Whenever I tell people that I lived in Aspen, they look at me quizzically. They ask me if I mean I vacationed there. I have to deflect the question of whether I’m a professional skier. And I understand where they’re coming from. The region is best known for luxury Aspen rentals, skiing holidays, and the rich and famous.
I’m always slightly embarrassed to admit that I never quite got the hang of skiing, despite spending hundreds of hours on the slopes. Some people think it’s a waste that I was there a whole year and am not on my way to the Olympics.
But Aspen, Colorado is more than just a place celebs go to ski. It is a natural wonderland, and there are many lessons I learnt living there. I’m really grateful that I got the chance to live and work there. And no, it’s not just because I got great photos for the ‘Gram.
Here’s a little bit of what I discovered living in Aspen for a year.
Everyone has a preference for one or another season of the year. Some people cannot stand the cold, and spend the winter months longing for summer. Others appreciate the opportunities winter brings for an expanded wardrobe. There are those who love the smell of rain and those who can imagine nothing more beautiful than a carpet of Autumnal leaves.
In Aspen, the passing of seasons cannot be ignored. There is a stark contrast between December and August, for example. This manifests in every aspect of life. Business owners are on the go during the winter months, optimistic about profits. The weather is freezing, but the aesthetics of it are beautiful. There are crowds like you’ve never seen before.
In summer months the natural beauty is of a very different kind. People move a bit slower. Some start feeling a little bored or pessimistic.
What I discovered is that it’s foolish to spend one season waiting for another. We do it only when we’re severely limiting our vision of ourselves. We have preferences which we hold onto. There are things we just don’t like and “never will.”
But when there’s such a stark contrast between seasons, that’s not a realistic way to live. You have to open yourself up to trying things you never thought you’d like. You have to get over some of your aversions.
Life is made up of different seasons, and climate is only the tip of the iceberg. We fear getting older because we’ll no longer be able to live the way we do now. We fear moving away from our friends, because we can’t imagine being as comfortable with anyone else. We stick to what we like and hold everything else at arm’s length.
This is, at the very least, an uneconomical way to live life. Time is wasted keeping our ducks in between imaginary lines. When you’re forced to adapt, you realize that you’ve written off so many things that you would have loved, if you’d only given them the chance.
Everyone Is Different
When I first moved to Aspen, I kept observing the same strange phenomenon. Whether someone was a wealthy tourist or the waiter serving them, they were all the same. Everyone had the same quirks and followed the same patterns. They resembled each other as soon as you stripped them of the superficial.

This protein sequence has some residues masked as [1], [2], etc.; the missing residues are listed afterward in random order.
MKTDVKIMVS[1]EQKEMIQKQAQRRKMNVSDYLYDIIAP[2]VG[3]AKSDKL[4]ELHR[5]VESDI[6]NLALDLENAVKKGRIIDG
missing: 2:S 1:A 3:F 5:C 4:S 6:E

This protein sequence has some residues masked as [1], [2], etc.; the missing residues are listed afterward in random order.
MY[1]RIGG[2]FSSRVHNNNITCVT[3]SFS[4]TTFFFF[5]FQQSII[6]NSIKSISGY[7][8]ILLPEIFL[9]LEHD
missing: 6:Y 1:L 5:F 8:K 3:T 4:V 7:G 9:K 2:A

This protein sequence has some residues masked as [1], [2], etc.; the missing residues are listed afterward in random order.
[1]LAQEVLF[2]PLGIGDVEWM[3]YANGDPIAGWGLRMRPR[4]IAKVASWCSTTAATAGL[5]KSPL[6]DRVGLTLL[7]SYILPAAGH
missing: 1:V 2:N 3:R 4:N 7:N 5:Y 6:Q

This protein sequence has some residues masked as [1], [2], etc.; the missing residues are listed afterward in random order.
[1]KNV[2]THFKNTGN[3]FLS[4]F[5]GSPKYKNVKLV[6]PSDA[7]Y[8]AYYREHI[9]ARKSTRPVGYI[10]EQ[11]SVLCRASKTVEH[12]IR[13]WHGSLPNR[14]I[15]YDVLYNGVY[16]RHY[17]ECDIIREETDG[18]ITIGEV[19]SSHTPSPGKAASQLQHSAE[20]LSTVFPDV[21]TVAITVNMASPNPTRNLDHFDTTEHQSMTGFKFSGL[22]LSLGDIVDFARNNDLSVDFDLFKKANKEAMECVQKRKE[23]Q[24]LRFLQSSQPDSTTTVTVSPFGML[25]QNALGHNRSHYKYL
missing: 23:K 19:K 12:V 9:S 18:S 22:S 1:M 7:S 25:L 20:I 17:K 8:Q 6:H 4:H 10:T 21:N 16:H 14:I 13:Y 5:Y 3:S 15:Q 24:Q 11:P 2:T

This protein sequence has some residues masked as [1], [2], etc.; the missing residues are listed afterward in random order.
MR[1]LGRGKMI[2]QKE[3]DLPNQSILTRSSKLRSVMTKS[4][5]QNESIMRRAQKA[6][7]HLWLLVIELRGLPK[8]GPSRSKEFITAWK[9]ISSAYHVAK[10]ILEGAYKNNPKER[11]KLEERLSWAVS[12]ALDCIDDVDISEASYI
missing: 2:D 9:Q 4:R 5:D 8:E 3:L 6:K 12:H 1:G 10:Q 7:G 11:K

In some ways it was heartening to learn that class differences were social constructs. But I felt disillusioned by it nonetheless. Is everyone really just a few superficial factors away from the prototype?
Over the year, however, I had another revelation. The only reason everyone seemed the same was that I was looking for myself in them. The differences I was noticing between me and every other person were only superficial, and so I had begun to think those were the only differences. But I discovered that those were the only differences I knew to look for. What I approved of in others, I approved of for myself. What I disapproved of in others, I disapproved of for myself.
I was only seeing reflections of my own sense of self-worth, rather than seeing beneath all of that. Once I realized this, I could see that everyone was the same in one particular aspect: they were all individuals.
Now this may be reminiscent of a cynical line from Life Of Brian, but it is strangely poignant nonetheless. We judge people based on our own prejudices about ourselves. We end up seeing the most superficial differences – this one is rich and this one is poor – instead of what makes each person unique.
Living in a town where the different “classes” of people were so pronounced, I was forced to recognize that neither was better or worse than the other. No matter their position in society, each person was as much an individual as the next one. Still sounds like a paradox, I know!
The main thing I discovered living in Aspen was that change is all around us, whether we choose to see it or not. Even if we live in one place all our lives, we cannot ignore it forever. Our very bodies change over time. Our lives move in directions we cannot control. And if we learn to embrace the change in everything, life is a lot more interesting – and a lot more satisfying.
Aspen Snowmass – wikimedia creative commons
Aspen Maroon Bells – pixabay creative commons
Aspen in the Fall – pixabay creative commons
Guest Author Bio
Ilan Kaps has been writing about travel for six years now but his love for the niche goes back to childhood. He loves all sorts of adventures, sports and spending time travelling the world.